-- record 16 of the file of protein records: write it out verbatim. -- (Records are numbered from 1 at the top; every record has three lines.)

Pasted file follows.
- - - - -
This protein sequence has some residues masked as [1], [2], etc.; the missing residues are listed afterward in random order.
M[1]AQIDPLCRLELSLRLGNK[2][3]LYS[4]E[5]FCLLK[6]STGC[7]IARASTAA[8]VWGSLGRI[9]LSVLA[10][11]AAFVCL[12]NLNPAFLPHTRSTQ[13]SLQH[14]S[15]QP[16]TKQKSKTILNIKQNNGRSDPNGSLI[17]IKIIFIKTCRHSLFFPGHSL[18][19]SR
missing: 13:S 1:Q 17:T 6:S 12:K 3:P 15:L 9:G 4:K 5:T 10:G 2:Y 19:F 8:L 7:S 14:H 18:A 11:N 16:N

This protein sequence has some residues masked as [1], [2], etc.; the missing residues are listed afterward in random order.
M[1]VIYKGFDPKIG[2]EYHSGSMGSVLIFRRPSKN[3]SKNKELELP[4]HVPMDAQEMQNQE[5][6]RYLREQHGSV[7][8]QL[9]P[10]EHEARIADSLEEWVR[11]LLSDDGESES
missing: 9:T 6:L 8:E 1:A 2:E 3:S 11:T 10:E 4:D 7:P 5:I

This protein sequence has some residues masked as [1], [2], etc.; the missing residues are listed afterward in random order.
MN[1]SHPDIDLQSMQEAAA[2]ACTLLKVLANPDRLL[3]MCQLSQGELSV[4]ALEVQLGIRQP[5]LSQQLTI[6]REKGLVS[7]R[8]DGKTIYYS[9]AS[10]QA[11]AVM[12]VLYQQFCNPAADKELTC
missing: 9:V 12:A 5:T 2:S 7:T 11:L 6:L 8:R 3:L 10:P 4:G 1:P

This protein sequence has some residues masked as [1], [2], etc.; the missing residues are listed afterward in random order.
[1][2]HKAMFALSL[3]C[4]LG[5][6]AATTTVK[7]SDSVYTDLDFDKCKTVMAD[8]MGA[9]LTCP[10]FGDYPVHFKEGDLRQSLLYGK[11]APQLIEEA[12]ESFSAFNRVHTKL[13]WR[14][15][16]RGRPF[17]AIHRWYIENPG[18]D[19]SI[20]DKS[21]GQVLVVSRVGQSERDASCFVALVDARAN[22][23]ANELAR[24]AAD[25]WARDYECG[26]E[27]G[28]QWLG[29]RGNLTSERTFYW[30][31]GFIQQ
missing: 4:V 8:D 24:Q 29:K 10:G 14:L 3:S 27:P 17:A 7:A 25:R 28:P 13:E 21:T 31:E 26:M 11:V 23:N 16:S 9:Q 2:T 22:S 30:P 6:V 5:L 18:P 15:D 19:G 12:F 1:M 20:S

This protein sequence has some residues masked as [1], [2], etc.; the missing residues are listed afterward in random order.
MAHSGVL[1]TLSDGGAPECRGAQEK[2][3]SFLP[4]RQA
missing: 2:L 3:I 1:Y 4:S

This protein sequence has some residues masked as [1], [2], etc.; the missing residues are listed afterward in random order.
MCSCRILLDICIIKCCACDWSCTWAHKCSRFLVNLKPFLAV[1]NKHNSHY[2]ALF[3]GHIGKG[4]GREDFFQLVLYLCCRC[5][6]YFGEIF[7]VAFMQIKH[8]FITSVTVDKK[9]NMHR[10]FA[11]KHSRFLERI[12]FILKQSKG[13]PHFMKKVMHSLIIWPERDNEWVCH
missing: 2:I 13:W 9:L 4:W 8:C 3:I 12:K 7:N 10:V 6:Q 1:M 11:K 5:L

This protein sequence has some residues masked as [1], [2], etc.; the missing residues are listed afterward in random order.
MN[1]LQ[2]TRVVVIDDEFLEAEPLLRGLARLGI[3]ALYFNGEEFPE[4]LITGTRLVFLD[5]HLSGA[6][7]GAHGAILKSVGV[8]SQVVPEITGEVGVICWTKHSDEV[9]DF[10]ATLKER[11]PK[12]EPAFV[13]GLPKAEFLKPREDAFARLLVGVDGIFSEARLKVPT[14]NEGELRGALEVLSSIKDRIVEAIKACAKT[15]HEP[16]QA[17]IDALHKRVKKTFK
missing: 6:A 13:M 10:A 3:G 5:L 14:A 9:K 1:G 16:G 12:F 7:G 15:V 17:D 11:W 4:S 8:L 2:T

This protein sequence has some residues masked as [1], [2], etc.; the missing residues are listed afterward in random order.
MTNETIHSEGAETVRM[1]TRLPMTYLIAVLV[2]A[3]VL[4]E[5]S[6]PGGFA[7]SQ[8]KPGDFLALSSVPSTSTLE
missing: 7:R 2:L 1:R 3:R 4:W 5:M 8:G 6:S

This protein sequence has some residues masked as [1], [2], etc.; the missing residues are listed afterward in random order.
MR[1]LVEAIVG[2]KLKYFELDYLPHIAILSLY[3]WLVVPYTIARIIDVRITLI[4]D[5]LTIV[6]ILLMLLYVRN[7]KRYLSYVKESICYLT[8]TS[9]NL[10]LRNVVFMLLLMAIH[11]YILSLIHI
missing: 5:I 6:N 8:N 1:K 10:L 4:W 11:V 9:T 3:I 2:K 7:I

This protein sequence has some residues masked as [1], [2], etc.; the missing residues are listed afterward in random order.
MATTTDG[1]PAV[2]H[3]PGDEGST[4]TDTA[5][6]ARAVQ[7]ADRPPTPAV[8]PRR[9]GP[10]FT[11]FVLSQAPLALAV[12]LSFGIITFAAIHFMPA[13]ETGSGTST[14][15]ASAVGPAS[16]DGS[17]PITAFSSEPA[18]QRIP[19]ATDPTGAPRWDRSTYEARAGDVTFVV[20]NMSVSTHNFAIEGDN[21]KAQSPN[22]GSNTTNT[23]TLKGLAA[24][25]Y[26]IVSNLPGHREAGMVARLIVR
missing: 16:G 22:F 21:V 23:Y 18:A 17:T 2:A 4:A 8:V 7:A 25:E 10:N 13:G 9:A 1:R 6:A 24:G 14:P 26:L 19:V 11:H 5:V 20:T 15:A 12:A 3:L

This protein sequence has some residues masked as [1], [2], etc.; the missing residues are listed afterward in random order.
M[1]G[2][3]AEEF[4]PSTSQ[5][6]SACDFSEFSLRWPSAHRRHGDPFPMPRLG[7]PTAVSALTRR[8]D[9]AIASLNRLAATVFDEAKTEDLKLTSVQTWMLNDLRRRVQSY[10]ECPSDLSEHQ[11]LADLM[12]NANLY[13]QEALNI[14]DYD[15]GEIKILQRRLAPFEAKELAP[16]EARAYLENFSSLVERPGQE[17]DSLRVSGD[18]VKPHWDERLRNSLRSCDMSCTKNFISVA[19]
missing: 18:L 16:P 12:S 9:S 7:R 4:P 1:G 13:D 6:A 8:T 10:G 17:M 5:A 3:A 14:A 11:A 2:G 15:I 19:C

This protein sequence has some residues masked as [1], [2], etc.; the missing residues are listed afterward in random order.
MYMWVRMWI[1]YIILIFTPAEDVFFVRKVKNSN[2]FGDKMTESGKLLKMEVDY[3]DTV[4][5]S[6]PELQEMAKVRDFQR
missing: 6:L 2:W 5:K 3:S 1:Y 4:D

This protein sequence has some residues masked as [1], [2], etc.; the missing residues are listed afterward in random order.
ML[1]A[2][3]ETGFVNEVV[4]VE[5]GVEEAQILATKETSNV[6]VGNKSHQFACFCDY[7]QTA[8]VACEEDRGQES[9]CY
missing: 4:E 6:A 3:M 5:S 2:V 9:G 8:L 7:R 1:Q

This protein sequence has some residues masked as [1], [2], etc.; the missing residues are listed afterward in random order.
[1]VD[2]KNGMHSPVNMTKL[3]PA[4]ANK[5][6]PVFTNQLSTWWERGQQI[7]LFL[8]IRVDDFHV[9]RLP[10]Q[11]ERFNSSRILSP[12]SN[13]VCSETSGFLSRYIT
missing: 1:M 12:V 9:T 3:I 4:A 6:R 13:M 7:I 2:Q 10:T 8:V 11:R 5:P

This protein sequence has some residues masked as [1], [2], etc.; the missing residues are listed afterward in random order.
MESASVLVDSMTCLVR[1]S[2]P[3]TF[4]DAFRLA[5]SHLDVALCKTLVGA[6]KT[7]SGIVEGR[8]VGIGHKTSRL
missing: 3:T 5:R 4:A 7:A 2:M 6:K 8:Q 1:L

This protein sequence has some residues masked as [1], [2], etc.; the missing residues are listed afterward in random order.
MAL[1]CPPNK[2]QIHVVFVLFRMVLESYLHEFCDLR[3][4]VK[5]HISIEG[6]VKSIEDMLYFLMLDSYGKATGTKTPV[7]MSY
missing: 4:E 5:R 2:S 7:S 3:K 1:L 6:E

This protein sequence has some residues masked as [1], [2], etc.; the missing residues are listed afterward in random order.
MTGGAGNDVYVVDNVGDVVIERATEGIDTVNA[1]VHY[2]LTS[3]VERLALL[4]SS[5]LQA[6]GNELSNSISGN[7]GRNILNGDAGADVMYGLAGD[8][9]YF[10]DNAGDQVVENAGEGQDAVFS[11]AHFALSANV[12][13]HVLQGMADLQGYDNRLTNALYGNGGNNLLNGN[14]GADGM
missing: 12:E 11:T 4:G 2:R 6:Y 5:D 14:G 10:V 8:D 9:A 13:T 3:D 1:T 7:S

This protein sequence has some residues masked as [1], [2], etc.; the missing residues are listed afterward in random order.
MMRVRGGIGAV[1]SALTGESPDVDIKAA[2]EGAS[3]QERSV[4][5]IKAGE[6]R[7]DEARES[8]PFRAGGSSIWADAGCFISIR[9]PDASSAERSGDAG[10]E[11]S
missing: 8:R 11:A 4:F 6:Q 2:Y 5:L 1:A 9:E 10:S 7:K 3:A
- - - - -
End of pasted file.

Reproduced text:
This protein sequence has some residues masked as [1], [2], etc.; the missing residues are listed afterward in random order.
MAL[1]CPPNK[2]QIHVVFVLFRMVLESYLHEFCDLR[3][4]VK[5]HISIEG[6]VKSIEDMLYFLMLDSYGKATGTKTPV[7]MSY
missing: 4:E 5:R 2:S 7:S 3:K 1:L 6:E